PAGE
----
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Discover more about the history and heritage of Pembrokeshire on International Museums Day

Pembrokeshire Tourism - Tuesday, May 09, 2017
Did you know that Thursday 18th May is International Museums Day? Officially established in 1977, International Museums Day aims to “further unify the creative aspirations and efforts of museums and draw the attention of the world public to their activity”. For many of us, perhaps our first thought when we hear the word ‘museum’ is of somewhere rather old and dusty, full of things in glass cabinets that we can’t touch. In Pembrokeshire, we’ve got a wealth of museums that really help bring history to life spanning the period from the Iron Age to the present day. Here’s our top ten to get you started, and all of them feature hands on and interactive activities too!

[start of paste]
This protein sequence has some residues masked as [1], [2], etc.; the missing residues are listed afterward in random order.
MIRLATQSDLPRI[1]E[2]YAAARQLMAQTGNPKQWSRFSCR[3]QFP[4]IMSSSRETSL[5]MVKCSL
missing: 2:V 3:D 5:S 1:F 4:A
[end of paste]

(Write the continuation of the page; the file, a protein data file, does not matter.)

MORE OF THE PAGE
Pembroke Dock Heritage Centre. Photo credit: BBC
Pembroke Dock Heritage Centre
Pembroke Dock was the world’s largest Flying Boat port, and is also able to boast being the only UK town to have had an association with all three of the UK Armed Forces at some point in its history. From around 1785, the town had a thriving shipbuilding industry, with over 250 ships and sea craft built there, including the 5 Royal Yachts that preceded Britannia. The Heritage Centre is located in the Garrison Chapel in Pembroke Dock, and has a great range of exhibits, interactive activities and a programme of fun things for kids too. This fascinating museum provides a great insight into the military, maritime and social history of Pembroke Dock (and a link to Star Wars too!).